Spamsters are using a virtual striptease game to get human volunteers to decipher the distorted CAPTCHA test words or numbers used to block automated access.
Spammers are a parasitic plague upon the Net, but when it comes to their mastery of social engineering and manipulation, sometimes you just have to stand back in admiration.
One of the most popular and effective techniques for stopping spammers from, say, automating the creation of new, bogus e-mail accounts is the use of CAPTCHAs â€” a step in the sign-up process that presents a picture of a word distorted in such a way that a human can read it and enter the information correctly, but a machine canâ€™t. From the spammerâ€™s standpoint, what you really need to get around this is a bunch of human volunteers to decipher the CAPTCHAs and send back the results. But how do you persuade people to do your evil bidding for free? Why you just tap a primitive urge wired into the male brain â€” the caveman voice that says, â€œMust â€¦ see â€¦ naked â€¦ women.â€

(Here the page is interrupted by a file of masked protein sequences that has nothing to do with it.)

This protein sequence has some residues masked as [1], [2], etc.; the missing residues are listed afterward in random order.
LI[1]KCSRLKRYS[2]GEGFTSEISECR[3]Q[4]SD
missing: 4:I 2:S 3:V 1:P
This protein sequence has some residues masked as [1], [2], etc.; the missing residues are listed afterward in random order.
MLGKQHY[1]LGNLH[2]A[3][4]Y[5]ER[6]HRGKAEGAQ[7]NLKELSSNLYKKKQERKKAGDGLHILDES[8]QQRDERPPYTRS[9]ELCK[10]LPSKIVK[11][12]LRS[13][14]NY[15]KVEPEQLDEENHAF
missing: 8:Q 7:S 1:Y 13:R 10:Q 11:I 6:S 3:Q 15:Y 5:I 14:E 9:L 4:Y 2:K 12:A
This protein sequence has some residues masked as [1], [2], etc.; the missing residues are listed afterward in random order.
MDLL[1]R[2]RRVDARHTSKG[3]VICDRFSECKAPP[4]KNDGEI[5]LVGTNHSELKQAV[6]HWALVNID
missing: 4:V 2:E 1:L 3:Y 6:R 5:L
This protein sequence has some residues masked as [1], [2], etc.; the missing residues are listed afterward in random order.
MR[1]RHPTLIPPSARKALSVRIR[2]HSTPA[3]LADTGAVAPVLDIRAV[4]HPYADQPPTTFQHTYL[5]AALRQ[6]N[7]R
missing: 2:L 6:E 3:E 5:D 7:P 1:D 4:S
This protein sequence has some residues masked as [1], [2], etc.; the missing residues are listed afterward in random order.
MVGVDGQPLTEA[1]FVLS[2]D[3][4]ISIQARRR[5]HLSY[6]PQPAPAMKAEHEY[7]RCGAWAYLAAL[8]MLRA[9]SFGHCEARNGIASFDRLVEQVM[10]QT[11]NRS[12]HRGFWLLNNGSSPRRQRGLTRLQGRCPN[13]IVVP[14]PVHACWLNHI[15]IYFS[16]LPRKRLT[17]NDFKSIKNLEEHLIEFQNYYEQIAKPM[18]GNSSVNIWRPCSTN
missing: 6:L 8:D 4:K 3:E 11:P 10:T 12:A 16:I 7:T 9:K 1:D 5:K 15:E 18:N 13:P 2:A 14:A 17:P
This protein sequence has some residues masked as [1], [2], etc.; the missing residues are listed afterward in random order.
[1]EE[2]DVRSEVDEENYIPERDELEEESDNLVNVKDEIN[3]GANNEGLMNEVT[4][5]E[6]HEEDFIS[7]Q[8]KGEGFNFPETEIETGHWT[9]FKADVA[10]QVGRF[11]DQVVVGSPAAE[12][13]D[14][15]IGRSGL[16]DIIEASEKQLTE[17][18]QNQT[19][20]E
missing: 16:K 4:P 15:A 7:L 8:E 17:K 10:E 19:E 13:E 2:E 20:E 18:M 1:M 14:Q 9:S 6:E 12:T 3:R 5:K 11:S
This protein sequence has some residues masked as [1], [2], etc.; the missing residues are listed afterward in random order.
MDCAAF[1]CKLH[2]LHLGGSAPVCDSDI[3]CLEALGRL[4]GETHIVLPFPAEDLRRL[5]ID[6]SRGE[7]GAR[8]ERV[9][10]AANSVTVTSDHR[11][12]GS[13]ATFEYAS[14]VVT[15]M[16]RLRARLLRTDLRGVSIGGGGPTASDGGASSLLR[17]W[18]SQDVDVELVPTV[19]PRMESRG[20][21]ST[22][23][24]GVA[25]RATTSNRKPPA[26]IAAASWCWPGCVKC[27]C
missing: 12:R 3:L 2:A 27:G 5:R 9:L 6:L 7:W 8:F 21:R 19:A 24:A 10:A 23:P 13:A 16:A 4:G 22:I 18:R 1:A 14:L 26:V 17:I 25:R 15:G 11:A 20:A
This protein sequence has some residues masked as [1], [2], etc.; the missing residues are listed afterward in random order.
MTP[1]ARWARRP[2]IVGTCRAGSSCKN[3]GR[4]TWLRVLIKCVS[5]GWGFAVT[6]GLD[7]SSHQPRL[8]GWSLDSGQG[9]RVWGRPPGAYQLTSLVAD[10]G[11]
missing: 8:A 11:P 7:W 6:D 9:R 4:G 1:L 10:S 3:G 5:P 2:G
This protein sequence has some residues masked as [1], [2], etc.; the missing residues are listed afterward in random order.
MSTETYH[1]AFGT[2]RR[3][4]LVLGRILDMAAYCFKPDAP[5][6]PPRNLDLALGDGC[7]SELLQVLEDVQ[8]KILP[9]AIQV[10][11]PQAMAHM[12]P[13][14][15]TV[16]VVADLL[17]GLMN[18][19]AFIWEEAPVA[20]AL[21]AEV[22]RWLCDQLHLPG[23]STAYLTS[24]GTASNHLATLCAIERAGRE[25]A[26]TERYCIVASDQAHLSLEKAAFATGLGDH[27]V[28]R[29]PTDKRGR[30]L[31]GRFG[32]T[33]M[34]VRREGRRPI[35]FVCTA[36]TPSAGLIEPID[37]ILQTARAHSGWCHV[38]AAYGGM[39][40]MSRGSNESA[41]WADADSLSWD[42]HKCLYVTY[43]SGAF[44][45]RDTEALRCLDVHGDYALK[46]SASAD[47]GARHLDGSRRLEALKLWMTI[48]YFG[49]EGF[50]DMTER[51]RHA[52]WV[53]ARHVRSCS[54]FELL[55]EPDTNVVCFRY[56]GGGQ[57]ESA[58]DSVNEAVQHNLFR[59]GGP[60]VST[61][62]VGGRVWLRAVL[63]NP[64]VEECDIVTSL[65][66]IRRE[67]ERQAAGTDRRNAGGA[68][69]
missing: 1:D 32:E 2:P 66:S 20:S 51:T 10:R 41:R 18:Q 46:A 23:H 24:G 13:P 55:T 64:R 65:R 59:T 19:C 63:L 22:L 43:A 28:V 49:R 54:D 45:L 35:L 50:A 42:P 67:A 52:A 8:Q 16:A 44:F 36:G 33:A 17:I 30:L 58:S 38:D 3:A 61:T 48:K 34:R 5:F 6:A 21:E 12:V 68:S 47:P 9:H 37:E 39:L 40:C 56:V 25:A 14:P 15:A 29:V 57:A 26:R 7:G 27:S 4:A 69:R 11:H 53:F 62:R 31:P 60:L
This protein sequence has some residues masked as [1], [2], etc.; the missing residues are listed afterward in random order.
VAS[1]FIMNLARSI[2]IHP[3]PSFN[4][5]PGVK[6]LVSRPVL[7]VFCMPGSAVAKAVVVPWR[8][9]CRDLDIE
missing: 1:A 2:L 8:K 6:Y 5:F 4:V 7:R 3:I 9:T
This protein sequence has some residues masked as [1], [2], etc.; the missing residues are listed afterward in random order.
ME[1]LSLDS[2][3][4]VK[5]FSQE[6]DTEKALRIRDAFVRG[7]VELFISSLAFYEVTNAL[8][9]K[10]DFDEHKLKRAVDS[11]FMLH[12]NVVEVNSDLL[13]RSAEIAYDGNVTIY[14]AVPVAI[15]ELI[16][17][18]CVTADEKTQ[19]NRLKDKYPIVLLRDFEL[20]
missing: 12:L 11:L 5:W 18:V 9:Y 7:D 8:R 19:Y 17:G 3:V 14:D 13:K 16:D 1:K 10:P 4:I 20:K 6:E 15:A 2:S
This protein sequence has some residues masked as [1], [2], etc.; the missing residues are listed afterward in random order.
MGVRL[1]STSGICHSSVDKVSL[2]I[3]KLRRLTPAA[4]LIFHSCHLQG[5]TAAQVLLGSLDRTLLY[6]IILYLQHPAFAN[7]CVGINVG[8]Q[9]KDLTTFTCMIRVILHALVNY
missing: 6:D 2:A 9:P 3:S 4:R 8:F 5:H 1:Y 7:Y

A couple of security outfits have now found evidence of the technique in the form of a virtual striptease â€œgameâ€ that is activated when Windows IE is run on an infected machine. The program presents a partial picture of â€œMelissa,â€ who invites you to see more by deciphering a CAPTCHA. Answer correctly and you get a peek at another piece of Melissa and a new CAPTCHA to solve, and so forth.
You should show some images as well.
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